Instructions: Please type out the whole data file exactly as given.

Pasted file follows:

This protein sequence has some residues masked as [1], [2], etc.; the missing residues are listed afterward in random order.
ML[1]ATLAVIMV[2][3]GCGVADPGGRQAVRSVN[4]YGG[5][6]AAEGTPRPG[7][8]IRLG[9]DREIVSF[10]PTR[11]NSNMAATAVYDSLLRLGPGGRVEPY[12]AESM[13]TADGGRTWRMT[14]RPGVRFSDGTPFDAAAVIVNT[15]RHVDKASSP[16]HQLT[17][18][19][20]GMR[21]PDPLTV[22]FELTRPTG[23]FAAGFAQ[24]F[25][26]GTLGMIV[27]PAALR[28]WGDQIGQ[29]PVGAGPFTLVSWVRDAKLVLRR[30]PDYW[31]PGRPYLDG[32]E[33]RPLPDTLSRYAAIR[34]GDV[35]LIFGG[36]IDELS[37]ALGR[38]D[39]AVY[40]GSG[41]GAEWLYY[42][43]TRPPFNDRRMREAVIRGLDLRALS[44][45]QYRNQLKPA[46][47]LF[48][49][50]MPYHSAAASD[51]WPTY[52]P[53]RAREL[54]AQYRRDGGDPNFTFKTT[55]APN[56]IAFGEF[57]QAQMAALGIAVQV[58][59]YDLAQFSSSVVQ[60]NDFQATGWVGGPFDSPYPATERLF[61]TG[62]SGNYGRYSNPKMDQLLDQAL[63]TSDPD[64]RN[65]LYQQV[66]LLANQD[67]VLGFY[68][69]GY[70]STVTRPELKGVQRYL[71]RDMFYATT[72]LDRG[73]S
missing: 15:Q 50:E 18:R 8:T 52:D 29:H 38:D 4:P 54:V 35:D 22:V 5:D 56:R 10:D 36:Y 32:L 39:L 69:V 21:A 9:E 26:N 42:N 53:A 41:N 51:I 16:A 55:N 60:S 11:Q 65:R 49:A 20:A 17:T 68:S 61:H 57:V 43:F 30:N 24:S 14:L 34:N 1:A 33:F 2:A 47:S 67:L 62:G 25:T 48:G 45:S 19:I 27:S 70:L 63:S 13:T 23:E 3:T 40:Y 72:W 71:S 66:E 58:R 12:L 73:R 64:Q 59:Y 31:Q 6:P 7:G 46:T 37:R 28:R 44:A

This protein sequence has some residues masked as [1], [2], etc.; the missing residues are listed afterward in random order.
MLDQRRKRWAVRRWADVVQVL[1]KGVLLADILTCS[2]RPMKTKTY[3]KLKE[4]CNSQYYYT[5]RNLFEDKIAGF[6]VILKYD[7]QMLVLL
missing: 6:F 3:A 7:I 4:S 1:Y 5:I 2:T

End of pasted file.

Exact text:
This protein sequence has some residues masked as [1], [2], etc.; the missing residues are listed afterward in random order.
ML[1]ATLAVIMV[2][3]GCGVADPGGRQAVRSVN[4]YGG[5][6]AAEGTPRPG[7][8]IRLG[9]DREIVSF[10]PTR[11]NSNMAATAVYDSLLRLGPGGRVEPY[12]AESM[13]TADGGRTWRMT[14]RPGVRFSDGTPFDAAAVIVNT[15]RHVDKASSP[16]HQLT[17][18][19][20]GMR[21]PDPLTV[22]FELTRPTG[23]FAAGFAQ[24]F[25][26]GTLGMIV[27]PAALR[28]WGDQIGQ[29]PVGAGPFTLVSWVRDAKLVLRR[30]PDYW[31]PGRPYLDG[32]E[33]RPLPDTLSRYAAIR[34]GDV[35]LIFGG[36]IDELS[37]ALGR[38]D[39]AVY[40]GSG[41]GAEWLYY[42][43]TRPPFNDRRMREAVIRGLDLRALS[44][45]QYRNQLKPA[46][47]LF[48][49][50]MPYHSAAASD[51]WPTY[52]P[53]RAREL[54]AQYRRDGGDPNFTFKTT[55]APN[56]IAFGEF[57]QAQMAALGIAVQV[58][59]YDLAQFSSSVVQ[60]NDFQATGWVGGPFDSPYPATERLF[61]TG[62]SGNYGRYSNPKMDQLLDQAL[63]TSDPD[64]RN[65]LYQQV[66]LLANQD[67]VLGFY[68][69]GY[70]STVTRPELKGVQRYL[71]RDMFYATT[72]LDRG[73]S
missing: 15:Q 50:E 18:R 8:T 52:D 29:H 38:D 4:P 54:V 35:D 22:V 5:D 56:R 10:D 36:Y 32:L 39:L 69:V 21:A 9:E 26:N 42:N 53:A 41:N 51:I 16:A 55:N 60:S 11:Q 65:R 49:A 20:A 17:T 68:S 61:H 57:V 43:F 30:N 24:S 14:L 34:N 1:A 33:F 2:A 47:S 67:L 62:G 25:T 48:G 45:S 19:I 27:S 70:L 63:S 13:T 23:E 3:T 40:Y 72:W 71:S 66:E 58:R 12:L 73:R 64:Q 59:Y 31:Q 6:P 7:G 46:T 37:R 28:R 44:A

This protein sequence has some residues masked as [1], [2], etc.; the missing residues are listed afterward in random order.
MLDQRRKRWAVRRWADVVQVL[1]KGVLLADILTCS[2]RPMKTKTY[3]KLKE[4]CNSQYYYT[5]RNLFEDKIAGF[6]VILKYD[7]QMLVLL
missing: 6:F 3:A 7:I 4:S 1:Y 5:I 2:T